NEW YORK — Actor Alan Cumming, who recently discovered a passion for being behind the camera, has made a deal with Film Four to write, direct and star in a pair of films, “Gardener’s Question Time” and “Diva.”
Cumming, the Tony-winning “Cabaret” star who has branched out to acting in mainstream fare that most recently included “Spy Kids” and “Josie and the Pussycats,” previously directed two short film but got his feature debut teaming with Jennifer Jason Leigh on “The Anniversary Party,” an experience that led to the Film Four deal.
“It gave me the chance to do more, even though it has kept me away from home,” Cumming said. “And that got me thinking about when I first came to America, leaving behind my friends in London, and worrying about losing touch but finding that no matter how long you’re away, you still have those bonds. That gave me the idea for ‘Gardener’s Question Time,’ a film that revolves around a group of friends and how they stay together even as they change over a 10 year period.”
Cumming’s ICM agents made the deal with Film Four execs Paul Webster and Rebecca Yeldham based on an outline and an unusual request for money to make a documentary. “I’m interviewing my friends from London, and it was gracious of Film Four to pay for a film that they won’t see, since that was the only way I could get my friends to speak frankly.”
Cumming will play the title role in that pic and will also star in “Diva.” “I’ll play a man who moves into an apartment and becomes obsessed with the women who live opposite him,” Cumming said. “He’s not inherently bad, but he could become sinister. I’ve got an ability to display the ambiguity that is good for such a character, and so I have no problem casting myself.”
SHARK TALE HOOKS EYE: “Twelve Days of Terror,” Richard Fernicola’s new book about a shark attack on the Jersey Shore in 1916, hooked a deal with CBS Productions and producer Orly Adelson. From July 1 to 12 of that year, five swimmers were attacked — four fatally — in a small geographic area. While the first attack was ignored, the second became a national story because it occurred near President Woodrow Wilson’s summer home. The local museum director naysayed the shark theory, attributing the deaths to a killer mackerel or the propeller of a stray U-boat. When three more swimmers were attacked in short order, the townsfolk of Matewan banded together, engaged in a shark hunt, and hooked a Great White near where the final attack took place. The fish was displayed — most people didn’t know what a shark was — and the museum director still refused to believe it. Until the shark was gutted, with human remains found inside. If this story sounds familiar, it’s because the incident inspired the Peter Benchley novel “Jaws.” Fernicola’s book is one of two recently published on the incident, the other being Michael Capuzzo’s “Close to Shore.” That book’s also believed to be angling for a TV deal, but CBS movies and minis head Sunta Izzicupo and Michael Wright of CBS Productions caught the big fish, reeling in the Fernicola book in a deal brokered by Sterling Lord’s Jody Hotchkiss.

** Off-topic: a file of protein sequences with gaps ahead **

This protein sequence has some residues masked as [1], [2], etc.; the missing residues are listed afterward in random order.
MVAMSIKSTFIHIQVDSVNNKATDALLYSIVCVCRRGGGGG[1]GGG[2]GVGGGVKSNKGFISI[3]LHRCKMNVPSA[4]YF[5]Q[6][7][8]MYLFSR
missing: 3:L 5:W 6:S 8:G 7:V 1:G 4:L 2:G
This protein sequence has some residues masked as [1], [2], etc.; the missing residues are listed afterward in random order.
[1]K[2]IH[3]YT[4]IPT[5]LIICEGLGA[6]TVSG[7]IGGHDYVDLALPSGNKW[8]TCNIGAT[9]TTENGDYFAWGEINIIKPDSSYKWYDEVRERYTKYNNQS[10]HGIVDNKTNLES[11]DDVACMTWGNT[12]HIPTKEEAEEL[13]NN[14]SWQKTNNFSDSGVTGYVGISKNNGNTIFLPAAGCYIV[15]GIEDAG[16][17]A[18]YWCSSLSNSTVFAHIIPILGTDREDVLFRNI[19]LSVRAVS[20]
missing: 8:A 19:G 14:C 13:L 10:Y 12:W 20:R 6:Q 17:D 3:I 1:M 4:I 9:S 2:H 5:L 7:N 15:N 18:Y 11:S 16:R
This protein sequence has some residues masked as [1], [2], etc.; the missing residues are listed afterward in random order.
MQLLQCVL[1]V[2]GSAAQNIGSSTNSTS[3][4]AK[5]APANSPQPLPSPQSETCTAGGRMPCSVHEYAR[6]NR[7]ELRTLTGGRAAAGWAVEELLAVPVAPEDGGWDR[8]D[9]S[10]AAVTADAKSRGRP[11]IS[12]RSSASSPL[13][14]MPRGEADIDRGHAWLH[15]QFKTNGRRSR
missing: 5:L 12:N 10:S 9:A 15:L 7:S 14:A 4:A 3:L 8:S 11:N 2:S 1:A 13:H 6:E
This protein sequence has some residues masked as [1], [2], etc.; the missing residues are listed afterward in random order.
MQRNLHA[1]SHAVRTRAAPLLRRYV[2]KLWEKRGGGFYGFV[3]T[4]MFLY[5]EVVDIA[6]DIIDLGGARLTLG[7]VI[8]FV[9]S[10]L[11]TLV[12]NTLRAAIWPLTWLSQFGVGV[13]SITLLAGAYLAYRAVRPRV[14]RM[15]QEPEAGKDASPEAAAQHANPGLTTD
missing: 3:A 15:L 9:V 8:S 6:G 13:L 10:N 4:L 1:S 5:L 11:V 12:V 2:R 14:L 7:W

DOUBLE DOSE OF TRAGEDY: The World Trade Center horror was doubly sad for Randall Wallace, who directed and wrote the Vietnam drama “We Were Soldiers,” with Mel Gibson starring as commander Harold Moore. One of the heroes in the book on which the film is based was Rick Rescorla, whose photo graces the book’s cover. Rescorla was security chief of Morgan Stanley and he died Sept. 11 while trying to help people out of the WTC. “General Moore, who was about the best battalion commander who ever lived, said that Rick was the best platoon leader he ever saw,” Wallace said. “He probably saved about 3,000 lives in the World Trade Center, but he stayed to get all his people back and the building came down while he was bringing out people in wheelchairs. I have to say that he died the way he would have wanted to go, being a hero.” Wallace had another reason to grieve on that fateful day. His father, Thurman, was near death that day and Wallace boarded a jet to be by his side, seeming to have just enough time to make it home to Virginia. He was in the air when four planes were hijacked, and his flight was grounded in North Carolina. By the time Wallace was able to rent a car and drive the six hours to get there his father had passed away. “My father lived a triumphant life, and when I think of people like him and Rick, and all that happened, I feel that these people don’t know who they’ve messed with,” Wallace said. “The country just seems so much stronger.” Wallace, who made the film as a tribute to Vietnam soldiers, might include an extra dedication for both Rescorla and his father.
SHORT SIGNING: ICM has signed Martin Short, whose rotund interviewer character Jiminy Glick toplines the Comedy Central series “Primetime Glick.” The versatile Short continues to be managed by Bernie Brillstein.